Sunday, December 29, 2013
The Guillotines (2012)
After deciding I'm too old and stupid to know what any of the new computers actually mean in terms of horsepower and monitor resolution, I wander over to the movie section. Man, it's been a while. The movie selection is terrible and takes up a small footprint in the store. Probably for the best though as people have Netflix, Hulu, Youtube, and Amazon Prime among other bits.
I saw this cover for the Guillotines and was like, "Man, that looks bad ass."
I then went home and watched it on Netflix.
Overall it has some nice scenery, a few good fight scenes, some fantastic costumes but what starts off with a tremendous high energy ass kicking winds up a morality tale about the Emperor of China. In that aspect it reminded me of Hero. Yes, I'm the Emperor and I've done all these terrible things but hell, it'll be worse without me so let me kill you now. Ugh.
If you enjoy movies for the fighting and other bits I've mentioned, enjoy the first say, thirty minutes and then take a nap or something. After seeing this, I want to see Rise of the Guillotines or something where we get two hours of awesome flying guillotine action!
Below I'll be discussing some of the things I enjoyed about the movie.
1. Style. When the Guillotines are first introduced, it's like a super hero team. They have unique weapons that launch flying weapons that resemble something between Krull's flying weapon and Xena's chakram. Their uniforms are also very stylishly designed. This gives them a unique and powerful look.
2. Obsolescence: Time marches on. The ability of the Guillotines to kill someone at ten paces is nothing compared to the new firearms that China has started using. In a role playing game, I would expect that the players would be some of the top notch users and that the average rifle user would be a mook. Here though, because it's about China and the Empire and it's rise to modernity, well, the Guillotines who were so viciously bad ass at the start of the movie are completely punk'd.
In a role playing game, playing against type, playing against the rise of technology, is a part and parcel of the game. For example, one Osprey book I'm reading, English Longbowman 1330-1515 put the decline, but still in use and still dangerous longbowman, in an era where guns are, if not common, at least on use alongside cannons. It's the skill set that the characters bring to the game that make it interesting. One of the more popular shows on television right now is Arrow and that's a guy with a fancy longbow in the modern era of automatic weapons showing he can make a difference.
There is also the role of the individual. Military is great for well, military action but not necessarily as useful in going into tombs and fighting against weird monsters. Specialists are useful for those types of things.
4. Specialized Group: The Guillotines are the fist of the emperor and his private assassins. The movie wavers a little in why they have to die. In most places you'd figure, "Hey, we've got these new weapons so we're going to upgrade you." or at the very least retire you. Giving the government the going to kill you to cover up your existence while sending out even better trained killers is a bit silly but sending them out because the players know something and are somehow dangerous to the government? Now that's something that can easily be done.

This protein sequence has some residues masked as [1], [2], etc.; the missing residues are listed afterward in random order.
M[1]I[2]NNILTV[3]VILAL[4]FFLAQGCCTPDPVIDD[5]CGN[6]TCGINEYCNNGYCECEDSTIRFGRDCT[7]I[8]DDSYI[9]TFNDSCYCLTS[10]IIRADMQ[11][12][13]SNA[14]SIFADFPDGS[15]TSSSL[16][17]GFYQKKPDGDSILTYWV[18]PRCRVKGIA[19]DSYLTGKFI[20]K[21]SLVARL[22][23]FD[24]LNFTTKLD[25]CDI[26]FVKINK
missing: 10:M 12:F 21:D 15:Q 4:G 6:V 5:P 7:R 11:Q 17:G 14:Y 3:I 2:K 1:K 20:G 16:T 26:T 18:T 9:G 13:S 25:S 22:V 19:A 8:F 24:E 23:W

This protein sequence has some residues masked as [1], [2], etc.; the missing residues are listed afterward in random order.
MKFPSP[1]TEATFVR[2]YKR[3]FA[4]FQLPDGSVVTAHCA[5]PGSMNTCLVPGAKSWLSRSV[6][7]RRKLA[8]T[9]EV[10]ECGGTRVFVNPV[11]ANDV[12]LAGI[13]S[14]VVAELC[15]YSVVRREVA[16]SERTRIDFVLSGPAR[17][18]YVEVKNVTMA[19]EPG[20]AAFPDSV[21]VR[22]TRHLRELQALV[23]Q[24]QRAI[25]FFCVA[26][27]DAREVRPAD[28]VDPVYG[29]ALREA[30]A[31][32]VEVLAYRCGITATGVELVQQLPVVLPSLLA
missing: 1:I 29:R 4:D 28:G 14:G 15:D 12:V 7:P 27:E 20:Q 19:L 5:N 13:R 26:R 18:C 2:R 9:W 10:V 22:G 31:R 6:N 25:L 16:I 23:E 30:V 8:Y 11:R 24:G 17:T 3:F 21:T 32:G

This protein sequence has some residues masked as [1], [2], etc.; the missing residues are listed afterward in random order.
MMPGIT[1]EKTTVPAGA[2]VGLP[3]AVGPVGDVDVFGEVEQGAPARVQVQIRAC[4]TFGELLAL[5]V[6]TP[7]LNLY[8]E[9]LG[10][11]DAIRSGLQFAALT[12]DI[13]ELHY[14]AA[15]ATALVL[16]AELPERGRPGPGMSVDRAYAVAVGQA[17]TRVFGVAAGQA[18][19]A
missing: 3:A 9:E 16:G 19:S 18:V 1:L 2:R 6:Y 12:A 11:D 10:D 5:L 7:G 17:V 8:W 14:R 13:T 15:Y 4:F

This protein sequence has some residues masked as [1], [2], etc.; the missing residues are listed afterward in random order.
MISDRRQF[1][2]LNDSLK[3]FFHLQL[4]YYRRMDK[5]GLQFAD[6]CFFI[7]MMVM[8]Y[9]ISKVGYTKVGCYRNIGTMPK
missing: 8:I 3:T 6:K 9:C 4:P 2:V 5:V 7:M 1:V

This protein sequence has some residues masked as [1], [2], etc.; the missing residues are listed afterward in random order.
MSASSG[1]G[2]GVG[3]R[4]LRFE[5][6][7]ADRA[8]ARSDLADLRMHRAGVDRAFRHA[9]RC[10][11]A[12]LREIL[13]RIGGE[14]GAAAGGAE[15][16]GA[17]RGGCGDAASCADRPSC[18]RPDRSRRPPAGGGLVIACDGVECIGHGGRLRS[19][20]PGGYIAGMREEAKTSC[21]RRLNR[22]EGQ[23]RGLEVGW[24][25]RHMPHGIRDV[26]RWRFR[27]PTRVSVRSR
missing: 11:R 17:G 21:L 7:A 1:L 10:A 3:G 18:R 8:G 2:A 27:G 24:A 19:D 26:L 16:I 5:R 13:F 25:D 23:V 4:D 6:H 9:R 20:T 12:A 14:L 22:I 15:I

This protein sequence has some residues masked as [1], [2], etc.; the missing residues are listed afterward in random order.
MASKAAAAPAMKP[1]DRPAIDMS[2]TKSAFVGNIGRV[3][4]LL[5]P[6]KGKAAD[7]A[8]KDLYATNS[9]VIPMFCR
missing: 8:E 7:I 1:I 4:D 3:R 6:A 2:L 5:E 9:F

This can happen in a few ways. The players could be prophesied to kill the emperor. They could be local heroes and the emperor is jealous. They could have failed some subtle test that another power group that wants the character's spot put into place.
5. The Enemy of my enemy... When the movie starts, the Guillotines are hunting down a cult. They capture the leader by the name of 'Wolf'' but in a daring escape sequence that involves explosions and an excellent display of throwing knives, he escapes. The Guillotines are sent to recapture him, but during that same time frame, are written off as obsolete so as the Guillotines are punk'd by farmers and riflemen, the two that escape wind up working with Wolf. Roles can change rapidly when the tide moves against the characters.
6. Role Reversal: While I did not like the way the Guillotines were beaten down, I have no problem with the idea of it. Adventurers that have a guild or an actual social standing losing that standing is a long held part of story telling. Characters change roles and positions often. For example, Spider Man has gone from a solo hero who was essentially too broke to own a car to a top rated scientists and well, to other elements that might not be well appreciated but show the character and individual struggle against the elements arranged against him.
For example, when there is a reward put on the Guillotines and the common farming folk turn on them, well, I can't imagine a group of player characters getting butchered like sheep as the movie cast does. However, if there was say a Paladin or other good aligned character in the party, I can't imagine them just chopping and hacking their way free from the crowd either. The challenge of how characters deal with the change is what can propel the game forward.
A useful thing to keep in mind though, is what is the final result? In a role playing game, say in Baldur's Gate during 1st edition, if the players were members of the Flaming Fist and that group was outlawed, would the final goal be to restore the Flaming Fist to legitimacy in Baldur's Gate? To accept that their time there was ended? To fund a new organization somewhere far away and start anew? To tear down the city in a final blaze of glory?
The few action scenes we have, the awesome unique style of the weapons, the costumes and scenery along with the sets provide some great visual inspiration but the movie is not where I would have liked it to wind up in terms of type of movie. Check it out on Netflix and let me know what you think.